4.  Among other things, the increase in third-party litigation funding and availability of “after the event” insurance suggest the potential for an increase in shareholder actions in the UK. See, e.g., “Securities Litigation Gathers Momentum in the UK,” In-House Lawyer, Autumn 2019, See also “New Class Action Platform Launches to Boost UK Market,” Law360, 14 July 2022,, which discusses the recent launch of “[a] new platform designed to connect lawyers with individuals to pursue group litigation . . . in a bid to inject new life into the group litigation sector in the U.K.”; “Guest Post: An Investor Roadmap: The Jurisdictional Differences and Impact of ESG in European Shareholder Class Actions,” D&O Diary, 18 July 2022,, which, while focused on ESG issues, suggests implications for shareholder actions more generally: “While class actions in Europe may appear to in be in their infancy, especially in comparison to the United States, there have been many interesting developments in case law and legislation across Europe that will hopefully make it easier for investors to hold companies to account for failures to meet ESG-related standards. Investors are increasingly finding innovative ways to bring such claims and the courts and legislatures across Europe appear willing to find solutions to ease the burden and costs traditionally associated with these actions, making them more accessible to investors.”
  5.  Unless otherwise specified, any discussion of damages in the context of US securities litigation in this article refers to damages under Section 10(b) of the Securities Exchange Act of 1934 and SEC Rule 10b-5 promulgated thereunder.
  6.  This article will concentrate on the economic issues that are likely to arise in Section 90A cases, although in practice, many of these issues are also likely to be relevant to Section 90 matters.
  7. Aswath Damodaran, “Approaches to Valuation,” in Investment Valuation: Tools and Techniques for Determining the Value of Any Asset, 3rd ed. (Hoboken, NJ: John Wiley & Sons, 2012), pp. 11–26.
  8. It is important to note that not all information about a company is necessarily value-relevant. For example, while news that a customer cancelled an important long-term contract with a company may cause investors to revise downward their expectations regarding the company’s future cash flows, and is therefore value-relevant, an announcement that the company was changing its name might not cause investors to change their expectations regarding these future cash flows.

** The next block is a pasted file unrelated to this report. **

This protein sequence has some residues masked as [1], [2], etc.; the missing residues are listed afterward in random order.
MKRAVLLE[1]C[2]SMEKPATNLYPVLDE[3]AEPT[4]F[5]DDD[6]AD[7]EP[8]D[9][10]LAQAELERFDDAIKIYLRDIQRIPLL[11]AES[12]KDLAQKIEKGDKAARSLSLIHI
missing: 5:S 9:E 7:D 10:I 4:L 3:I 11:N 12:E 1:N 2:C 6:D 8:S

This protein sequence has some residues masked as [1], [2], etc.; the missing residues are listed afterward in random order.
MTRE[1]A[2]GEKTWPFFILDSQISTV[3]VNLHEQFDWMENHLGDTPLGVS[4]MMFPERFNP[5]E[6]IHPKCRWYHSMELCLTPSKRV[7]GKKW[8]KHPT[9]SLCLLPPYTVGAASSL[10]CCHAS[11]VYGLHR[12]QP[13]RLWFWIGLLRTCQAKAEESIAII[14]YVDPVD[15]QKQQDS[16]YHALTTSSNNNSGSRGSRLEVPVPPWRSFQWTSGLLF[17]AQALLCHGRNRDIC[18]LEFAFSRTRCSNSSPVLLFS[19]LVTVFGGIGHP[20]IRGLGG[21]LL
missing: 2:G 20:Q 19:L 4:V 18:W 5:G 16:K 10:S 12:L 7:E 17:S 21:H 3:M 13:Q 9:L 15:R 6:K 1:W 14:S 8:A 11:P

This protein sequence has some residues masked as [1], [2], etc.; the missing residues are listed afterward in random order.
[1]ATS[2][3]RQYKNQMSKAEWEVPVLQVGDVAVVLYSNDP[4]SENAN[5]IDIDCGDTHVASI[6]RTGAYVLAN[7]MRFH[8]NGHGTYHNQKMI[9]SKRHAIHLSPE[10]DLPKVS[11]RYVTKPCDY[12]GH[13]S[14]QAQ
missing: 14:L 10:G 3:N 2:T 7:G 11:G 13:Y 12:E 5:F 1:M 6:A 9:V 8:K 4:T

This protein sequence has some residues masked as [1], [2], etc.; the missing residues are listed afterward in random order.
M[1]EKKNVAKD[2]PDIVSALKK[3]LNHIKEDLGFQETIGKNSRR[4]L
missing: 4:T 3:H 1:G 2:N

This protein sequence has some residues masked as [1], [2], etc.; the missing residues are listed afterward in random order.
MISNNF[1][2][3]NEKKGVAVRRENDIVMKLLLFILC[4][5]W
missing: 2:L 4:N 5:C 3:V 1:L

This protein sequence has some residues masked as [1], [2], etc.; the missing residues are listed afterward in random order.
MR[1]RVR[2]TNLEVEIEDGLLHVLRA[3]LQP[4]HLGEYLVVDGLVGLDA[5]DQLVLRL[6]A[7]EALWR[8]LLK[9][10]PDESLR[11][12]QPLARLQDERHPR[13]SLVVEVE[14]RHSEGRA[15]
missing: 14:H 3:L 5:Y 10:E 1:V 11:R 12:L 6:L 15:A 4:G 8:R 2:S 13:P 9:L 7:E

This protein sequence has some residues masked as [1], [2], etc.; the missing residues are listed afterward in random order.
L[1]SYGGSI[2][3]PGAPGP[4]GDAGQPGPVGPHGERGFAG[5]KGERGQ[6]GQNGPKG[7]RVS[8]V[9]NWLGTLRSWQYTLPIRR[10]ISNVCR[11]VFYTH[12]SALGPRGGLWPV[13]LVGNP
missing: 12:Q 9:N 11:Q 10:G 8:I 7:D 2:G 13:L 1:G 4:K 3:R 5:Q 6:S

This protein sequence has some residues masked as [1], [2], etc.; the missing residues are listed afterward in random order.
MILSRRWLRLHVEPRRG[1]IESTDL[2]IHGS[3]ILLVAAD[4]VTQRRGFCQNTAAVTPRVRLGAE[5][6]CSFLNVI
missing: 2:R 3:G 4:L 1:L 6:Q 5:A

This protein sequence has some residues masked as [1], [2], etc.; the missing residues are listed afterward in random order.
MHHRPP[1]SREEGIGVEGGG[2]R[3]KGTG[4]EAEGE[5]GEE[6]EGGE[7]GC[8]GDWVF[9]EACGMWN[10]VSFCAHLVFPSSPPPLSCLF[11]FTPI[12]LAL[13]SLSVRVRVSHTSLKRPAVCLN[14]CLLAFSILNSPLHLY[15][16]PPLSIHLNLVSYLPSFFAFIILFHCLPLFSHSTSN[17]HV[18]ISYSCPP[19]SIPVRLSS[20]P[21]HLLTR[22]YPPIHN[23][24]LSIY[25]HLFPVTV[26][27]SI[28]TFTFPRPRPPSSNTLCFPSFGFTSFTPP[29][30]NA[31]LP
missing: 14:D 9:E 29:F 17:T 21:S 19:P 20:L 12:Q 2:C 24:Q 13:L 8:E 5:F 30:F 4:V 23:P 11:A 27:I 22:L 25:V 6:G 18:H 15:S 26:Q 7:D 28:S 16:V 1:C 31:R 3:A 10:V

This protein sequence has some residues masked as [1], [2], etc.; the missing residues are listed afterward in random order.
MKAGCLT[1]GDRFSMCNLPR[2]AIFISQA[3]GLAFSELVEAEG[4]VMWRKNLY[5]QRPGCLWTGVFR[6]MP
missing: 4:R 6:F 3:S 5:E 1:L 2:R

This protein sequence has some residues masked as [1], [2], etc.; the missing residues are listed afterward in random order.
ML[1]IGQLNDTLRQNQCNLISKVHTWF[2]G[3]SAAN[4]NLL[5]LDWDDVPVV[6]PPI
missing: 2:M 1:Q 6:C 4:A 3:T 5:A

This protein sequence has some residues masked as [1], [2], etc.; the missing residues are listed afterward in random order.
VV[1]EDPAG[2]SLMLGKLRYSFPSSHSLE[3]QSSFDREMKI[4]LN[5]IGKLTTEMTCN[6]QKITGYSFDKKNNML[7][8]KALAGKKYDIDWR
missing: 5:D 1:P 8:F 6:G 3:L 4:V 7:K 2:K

9.  Eugene F. Fama, “Random Walks in Stock Market Prices,” Financial Analysts Journal 21, no. 5 (1965): 55–59.
  10. Eugene F. Fama, “Efficient Capital Markets: A Review of Theory and Empirical Work,” Journal of Finance 25, no. 2, (1970): 383–417 at 383.
  11. Stephen A. Ross et al., Corporate Finance, 11th ed. (New York, NY: McGraw-Hill/Irwin, 2015), p. 462 (emphasis added). Depending on the set of information considered, there are two other forms of the efficient markets hypothesis: weak form (“the market uses the history of share prices and is therefore efficient with respect to these past prices”) and strong form (“the market uses all of the information that anybody knows about the company, even inside information.”).
  12. The discussion of event study analysis in this article refers to price movements for common shares, but the concepts apply more broadly to other securities as well, such as bonds or preferred shares.
  13. See, e.g., Eugene F. Fama et al., “The Adjustment of Stock Prices to New Information,” International Economic Review 10, no. 1 (1969): 1–21; Stephen J. Brown and Jerold B. Warner, “Measuring Security Price Performance,” Journal of Financial Economics 8 (1980): 205–258; Stephen J. Brown and Jerold B. Warner, “Using Daily Stock Returns: The Case of Event Studies,” Journal of Financial Economics 14 (1985): 3–31; Eugene F. Fama and Kenneth R. French, “Common Risk Factors in the Returns on Stocks and Bonds,” Journal of Financial Economics 33, no. 1 (1993): 3–56.